THERE CAN be no doubt that the tournament had the right winner. There can also be no doubt that in terms of organisation and hospitality the 2002 World Cup was unrivalled.
I have had the good fortune to go to the last six World Cups, five on behalf of different media.
One suspected before the tournament that the use of 10 stadia and the admittance of 32 countries was going to be too great a burden to organise effeciently. In truth, the stadia do become a problem to those wonderful hosts but the advent and improvement of the lesser known countries to the Western world has struck an important chord for football supporters.
We now know that there are many good players from Asia and, more suprisingly, the United States is really beginning to make its mark.
South Korea came out of the tournament with terrific credit and although I did not have the opportunity to see Japan play, they obviously have made forward strides.
Being based in Korea and only venturing into Japan once, I felt I was fortunate to see some of the better early games. I could not have imagined Costa Rica, for example, to show such ability and entertainment in their play being a country who I knew absolutely nothing about before reading the reference books just prior to the tournament.
Although they took a relatively early bath in players like Lopez, a left-sided midfielder who reminded me, dare I say it, of Liam Brady and Gomez, a front player who could not only hold the ball up and manouevre it, but score goals and take people on. We will have to see whether or not he gets a lucrative move from South America. Lopez is an older player but it was a pleasure to see him.
The Western European-based players who had ventured far in the Champions League did look jaded. One could hardly recognise the Arsenal contingent in the French team, the Germans staggered to the final and then did themselves credit and England definitely looked one degree under. Even when taking the lead against Sweden they sat back, as they did against Argentina, but held on, as indeed they did against Brazil when they needed to thrust forward and expose the man advantage.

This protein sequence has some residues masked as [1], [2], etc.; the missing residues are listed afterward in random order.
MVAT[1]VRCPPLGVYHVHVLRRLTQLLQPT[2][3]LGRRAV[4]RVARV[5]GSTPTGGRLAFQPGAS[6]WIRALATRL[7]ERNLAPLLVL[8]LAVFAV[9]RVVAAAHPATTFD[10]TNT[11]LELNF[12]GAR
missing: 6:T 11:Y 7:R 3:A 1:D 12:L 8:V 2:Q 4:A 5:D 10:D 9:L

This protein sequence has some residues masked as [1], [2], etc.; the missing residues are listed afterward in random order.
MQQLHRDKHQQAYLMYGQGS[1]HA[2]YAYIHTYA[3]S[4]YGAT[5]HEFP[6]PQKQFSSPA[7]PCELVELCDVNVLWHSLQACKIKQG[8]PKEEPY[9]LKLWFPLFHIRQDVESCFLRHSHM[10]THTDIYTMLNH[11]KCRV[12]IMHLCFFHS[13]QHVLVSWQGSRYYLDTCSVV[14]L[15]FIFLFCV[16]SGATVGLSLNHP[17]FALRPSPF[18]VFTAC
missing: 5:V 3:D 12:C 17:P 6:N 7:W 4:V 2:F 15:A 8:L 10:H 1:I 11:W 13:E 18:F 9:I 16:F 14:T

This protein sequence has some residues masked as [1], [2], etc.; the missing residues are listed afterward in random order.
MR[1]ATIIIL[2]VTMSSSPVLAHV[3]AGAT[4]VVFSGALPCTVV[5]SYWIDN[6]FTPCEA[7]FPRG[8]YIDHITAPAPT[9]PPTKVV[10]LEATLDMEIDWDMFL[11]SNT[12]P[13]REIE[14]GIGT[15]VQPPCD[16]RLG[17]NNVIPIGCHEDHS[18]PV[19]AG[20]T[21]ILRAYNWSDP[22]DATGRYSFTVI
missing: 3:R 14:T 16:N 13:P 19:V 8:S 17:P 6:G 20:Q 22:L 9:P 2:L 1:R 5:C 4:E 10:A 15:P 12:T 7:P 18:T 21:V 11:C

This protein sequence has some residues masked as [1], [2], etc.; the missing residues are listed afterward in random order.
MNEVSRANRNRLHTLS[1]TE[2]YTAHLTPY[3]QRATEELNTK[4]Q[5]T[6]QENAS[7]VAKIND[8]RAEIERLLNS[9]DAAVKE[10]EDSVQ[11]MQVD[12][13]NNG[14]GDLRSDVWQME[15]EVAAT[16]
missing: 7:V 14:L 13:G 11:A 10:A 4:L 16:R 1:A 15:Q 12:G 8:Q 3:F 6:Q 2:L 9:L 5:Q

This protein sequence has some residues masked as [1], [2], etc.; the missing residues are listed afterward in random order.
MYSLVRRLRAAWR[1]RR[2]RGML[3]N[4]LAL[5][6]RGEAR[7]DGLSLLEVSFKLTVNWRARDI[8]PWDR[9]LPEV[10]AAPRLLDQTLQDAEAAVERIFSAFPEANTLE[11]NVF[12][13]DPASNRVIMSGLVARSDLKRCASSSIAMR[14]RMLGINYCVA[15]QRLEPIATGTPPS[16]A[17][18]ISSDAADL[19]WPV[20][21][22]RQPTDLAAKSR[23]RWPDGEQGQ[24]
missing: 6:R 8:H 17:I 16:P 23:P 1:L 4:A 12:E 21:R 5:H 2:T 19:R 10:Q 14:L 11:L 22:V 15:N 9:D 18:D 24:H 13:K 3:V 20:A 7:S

England will reflect in the cool light of day on a disappointing adventure.
Although we were all delighted that we beat the old foe Argentina, we were unable to be convincing. Against Denmark, the predatory skills of Owen and our 3-0 interval lead justified us saving energy in the second period but overall it looked as though we didn't have 'the legs'.
We were all delighted with the Republic of Ireland's wonderful spirit. I was fortunate enough to be in the stadium when they fought back so heroically against Spain. Ireland had spirit to burn and Robbie Keane and Damien Duff proved that forwards who can turn and run at defenders can cause havoc.
Mick McCarthy's use of substitutes was outstanding but when you have a 6ft 5ins beanpole ready to come on, handle the diagonal ball and create mayhem, you always have a chance of picking up a late goal. Niall Quinn has helped Ireland do that on more than one occasion.
Our director of football David Pleat gives his closing thoughts on the World Cup in two parts - the second will follow tomorrow.